The problem is not new and Edward Said’s Orientalism tackled it in reference to Napoleon’s Egypt campaign which included a French scientific expedition to document the country so as to facilitate the colonial project. Studying the Muslim subject without his/her knowledge, not having the best interest of the group or community in mind and without the consent to be transformed into an academic one-dimensional  content on a page, is an ethical crisis. What type of Muslim are you looking for and examining for your grant, book deal, tenure promotion, media appearance, CVE training, securitization project, language training, data mining, Halal market expansion, elections strategies and weapons sales?

Whatever type of Muslim you are seeking , a researcher and a study is available to shed some light on it! However, don’t waste too much time reading the material or deciphering the footnotes since for the most part these are copied and replicated from earlier imperial studies and often reproduced word for word. A Qur’an expert is ready to give you everything you need to know about the text and the people who read it, but don’t waste your time asking this expert to read one line of the Qur’anic text in Arabic or even possess a high level of proficiency in the English language to fully grasp the translation  he/she uses.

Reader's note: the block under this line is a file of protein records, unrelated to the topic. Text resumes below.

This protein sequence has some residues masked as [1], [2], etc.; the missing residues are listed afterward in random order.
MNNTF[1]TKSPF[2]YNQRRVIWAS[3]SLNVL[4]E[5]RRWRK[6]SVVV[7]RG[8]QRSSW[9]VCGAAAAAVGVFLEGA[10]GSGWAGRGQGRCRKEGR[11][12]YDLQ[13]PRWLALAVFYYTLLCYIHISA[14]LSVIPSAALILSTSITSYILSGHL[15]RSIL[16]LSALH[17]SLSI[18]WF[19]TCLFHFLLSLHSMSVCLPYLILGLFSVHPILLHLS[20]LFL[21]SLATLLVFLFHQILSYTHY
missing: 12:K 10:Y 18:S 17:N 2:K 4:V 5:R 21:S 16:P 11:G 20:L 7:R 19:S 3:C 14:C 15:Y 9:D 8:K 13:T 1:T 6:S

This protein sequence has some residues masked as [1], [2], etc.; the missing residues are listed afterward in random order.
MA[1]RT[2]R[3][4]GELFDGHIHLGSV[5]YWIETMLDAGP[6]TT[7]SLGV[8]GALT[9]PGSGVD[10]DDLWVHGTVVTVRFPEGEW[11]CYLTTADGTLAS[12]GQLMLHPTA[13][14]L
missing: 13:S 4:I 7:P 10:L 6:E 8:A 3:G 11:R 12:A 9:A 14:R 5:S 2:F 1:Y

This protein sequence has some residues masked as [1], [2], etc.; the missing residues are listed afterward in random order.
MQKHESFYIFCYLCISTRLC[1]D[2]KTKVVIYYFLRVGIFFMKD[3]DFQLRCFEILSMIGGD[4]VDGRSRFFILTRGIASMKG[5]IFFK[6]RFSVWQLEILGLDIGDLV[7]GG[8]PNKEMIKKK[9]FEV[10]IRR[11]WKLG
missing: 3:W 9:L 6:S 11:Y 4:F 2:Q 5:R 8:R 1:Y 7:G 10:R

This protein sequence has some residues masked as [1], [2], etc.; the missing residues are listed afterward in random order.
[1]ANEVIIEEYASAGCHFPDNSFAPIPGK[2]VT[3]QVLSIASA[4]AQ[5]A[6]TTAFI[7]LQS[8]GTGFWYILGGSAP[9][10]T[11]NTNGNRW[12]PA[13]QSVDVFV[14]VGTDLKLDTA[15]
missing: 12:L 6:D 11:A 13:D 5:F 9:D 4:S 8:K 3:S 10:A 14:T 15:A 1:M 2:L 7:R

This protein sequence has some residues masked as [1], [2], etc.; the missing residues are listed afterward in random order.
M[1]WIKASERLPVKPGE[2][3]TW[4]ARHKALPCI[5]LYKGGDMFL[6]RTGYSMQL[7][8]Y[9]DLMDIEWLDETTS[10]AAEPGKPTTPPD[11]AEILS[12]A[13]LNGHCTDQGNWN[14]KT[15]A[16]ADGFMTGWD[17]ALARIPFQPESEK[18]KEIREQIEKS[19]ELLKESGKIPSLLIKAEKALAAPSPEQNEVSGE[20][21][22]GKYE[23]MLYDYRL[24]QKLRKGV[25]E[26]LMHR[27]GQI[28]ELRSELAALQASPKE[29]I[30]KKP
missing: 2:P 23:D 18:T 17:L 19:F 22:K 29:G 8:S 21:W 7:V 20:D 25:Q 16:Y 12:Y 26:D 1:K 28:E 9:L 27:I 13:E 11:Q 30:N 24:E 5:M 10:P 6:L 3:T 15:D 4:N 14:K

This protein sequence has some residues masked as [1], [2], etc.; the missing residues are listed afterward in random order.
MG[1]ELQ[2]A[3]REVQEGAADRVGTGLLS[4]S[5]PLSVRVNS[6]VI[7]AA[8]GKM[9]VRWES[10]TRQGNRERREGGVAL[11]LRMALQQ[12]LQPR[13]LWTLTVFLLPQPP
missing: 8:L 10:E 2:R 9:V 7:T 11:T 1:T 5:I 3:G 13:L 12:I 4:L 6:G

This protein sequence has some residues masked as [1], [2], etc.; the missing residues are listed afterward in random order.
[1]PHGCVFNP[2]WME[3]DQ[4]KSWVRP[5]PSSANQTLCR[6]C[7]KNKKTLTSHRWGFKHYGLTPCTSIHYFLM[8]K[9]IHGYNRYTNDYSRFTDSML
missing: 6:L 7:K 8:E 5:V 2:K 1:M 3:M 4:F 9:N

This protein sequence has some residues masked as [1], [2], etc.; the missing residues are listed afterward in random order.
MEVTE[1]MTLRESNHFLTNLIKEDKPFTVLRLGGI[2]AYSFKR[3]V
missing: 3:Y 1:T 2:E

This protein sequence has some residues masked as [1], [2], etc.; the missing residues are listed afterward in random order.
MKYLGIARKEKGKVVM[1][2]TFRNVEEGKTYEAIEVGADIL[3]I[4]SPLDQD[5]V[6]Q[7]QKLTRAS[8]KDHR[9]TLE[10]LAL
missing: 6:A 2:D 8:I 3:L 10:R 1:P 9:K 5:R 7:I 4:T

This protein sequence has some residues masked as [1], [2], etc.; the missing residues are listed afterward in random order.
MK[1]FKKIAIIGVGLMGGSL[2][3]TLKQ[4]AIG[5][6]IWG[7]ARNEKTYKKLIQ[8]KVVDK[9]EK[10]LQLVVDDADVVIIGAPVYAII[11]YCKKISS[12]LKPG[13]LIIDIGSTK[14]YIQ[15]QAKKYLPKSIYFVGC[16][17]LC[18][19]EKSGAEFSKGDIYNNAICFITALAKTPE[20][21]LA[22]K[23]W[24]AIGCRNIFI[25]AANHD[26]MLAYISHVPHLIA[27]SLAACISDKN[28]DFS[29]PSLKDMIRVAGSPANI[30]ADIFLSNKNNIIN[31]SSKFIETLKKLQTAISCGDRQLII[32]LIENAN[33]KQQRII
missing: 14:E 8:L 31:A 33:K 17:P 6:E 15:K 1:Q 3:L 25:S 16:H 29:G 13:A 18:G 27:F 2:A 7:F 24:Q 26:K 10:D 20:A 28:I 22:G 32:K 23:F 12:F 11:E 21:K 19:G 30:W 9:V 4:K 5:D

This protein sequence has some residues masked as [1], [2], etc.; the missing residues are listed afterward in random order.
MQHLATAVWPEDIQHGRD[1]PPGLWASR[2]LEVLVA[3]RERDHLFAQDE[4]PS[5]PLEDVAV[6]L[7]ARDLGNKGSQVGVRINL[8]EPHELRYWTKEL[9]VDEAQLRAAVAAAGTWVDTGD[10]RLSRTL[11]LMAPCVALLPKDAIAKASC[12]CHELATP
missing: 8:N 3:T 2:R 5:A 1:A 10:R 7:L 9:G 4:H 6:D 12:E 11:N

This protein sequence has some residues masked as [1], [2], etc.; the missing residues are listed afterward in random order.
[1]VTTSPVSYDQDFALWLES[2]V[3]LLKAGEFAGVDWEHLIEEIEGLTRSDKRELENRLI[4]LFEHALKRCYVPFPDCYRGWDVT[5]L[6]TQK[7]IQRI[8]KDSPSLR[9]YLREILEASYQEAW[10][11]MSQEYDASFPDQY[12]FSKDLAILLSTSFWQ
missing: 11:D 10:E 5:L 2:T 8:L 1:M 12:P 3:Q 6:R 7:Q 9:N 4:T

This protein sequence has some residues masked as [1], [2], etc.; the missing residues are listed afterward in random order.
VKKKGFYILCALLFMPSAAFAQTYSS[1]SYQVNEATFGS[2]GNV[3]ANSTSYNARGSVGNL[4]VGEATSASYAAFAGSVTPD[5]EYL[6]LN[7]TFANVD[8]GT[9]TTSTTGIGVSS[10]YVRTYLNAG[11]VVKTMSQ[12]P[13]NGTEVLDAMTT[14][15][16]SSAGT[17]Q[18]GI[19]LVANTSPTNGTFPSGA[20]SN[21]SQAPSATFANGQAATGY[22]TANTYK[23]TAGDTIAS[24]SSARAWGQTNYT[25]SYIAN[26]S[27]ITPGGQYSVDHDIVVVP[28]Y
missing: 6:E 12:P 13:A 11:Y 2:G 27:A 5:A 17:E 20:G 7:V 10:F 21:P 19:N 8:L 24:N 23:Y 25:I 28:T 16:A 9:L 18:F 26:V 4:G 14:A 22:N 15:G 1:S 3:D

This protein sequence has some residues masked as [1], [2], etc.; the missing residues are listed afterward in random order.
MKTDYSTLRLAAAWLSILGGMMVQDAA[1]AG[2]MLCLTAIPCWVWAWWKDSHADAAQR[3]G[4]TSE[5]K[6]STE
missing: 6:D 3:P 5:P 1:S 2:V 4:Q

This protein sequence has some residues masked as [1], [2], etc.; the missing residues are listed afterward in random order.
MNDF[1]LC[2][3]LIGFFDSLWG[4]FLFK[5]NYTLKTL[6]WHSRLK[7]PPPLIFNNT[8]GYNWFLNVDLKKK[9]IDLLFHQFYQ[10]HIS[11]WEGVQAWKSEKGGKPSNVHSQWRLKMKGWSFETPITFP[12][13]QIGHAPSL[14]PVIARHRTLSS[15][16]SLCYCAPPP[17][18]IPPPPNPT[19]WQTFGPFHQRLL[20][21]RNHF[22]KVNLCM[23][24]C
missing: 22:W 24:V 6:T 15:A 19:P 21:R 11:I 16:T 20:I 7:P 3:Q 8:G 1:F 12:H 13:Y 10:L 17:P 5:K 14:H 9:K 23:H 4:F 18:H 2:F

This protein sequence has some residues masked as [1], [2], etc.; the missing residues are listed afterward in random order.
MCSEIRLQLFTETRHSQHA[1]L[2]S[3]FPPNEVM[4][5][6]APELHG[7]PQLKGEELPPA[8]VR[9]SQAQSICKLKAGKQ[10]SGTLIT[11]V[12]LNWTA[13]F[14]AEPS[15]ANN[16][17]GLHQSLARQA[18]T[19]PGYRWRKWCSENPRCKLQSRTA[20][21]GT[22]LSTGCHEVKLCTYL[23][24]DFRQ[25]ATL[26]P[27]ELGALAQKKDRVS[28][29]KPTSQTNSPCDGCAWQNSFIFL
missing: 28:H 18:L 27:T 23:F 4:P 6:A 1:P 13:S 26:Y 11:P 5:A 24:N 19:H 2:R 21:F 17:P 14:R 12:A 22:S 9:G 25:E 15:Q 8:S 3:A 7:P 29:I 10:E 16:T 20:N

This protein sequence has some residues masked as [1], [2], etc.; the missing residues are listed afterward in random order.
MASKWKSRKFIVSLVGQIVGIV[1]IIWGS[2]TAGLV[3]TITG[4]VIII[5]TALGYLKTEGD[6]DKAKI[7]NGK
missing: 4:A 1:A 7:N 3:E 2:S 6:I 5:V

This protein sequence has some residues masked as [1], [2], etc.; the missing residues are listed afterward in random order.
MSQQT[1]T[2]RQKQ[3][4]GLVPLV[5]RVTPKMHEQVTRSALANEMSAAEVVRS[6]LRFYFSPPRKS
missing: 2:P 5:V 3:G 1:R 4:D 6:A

Knowledge of the Muslim subject is produced within a war on terrorism and Islamophobia imaginary where the conclusion in every study is predetermined. The Muslim is studied to fit into the mega narrative that is constructed about the subject before the subject is even approached to be studied and the assumptions underlying the methodology already determined the outcome. A Muslim subject outside of the existing and problematic terrorism and Islamophobic hypothesis does not exist, or if it does then it is shadowed by the heavily embedded imperial knowledge producers. A Muslim is studied but not known since the purpose of the study from the inception is an imperial one and not in arriving at deeper awareness and appreciation of the subject him/herself.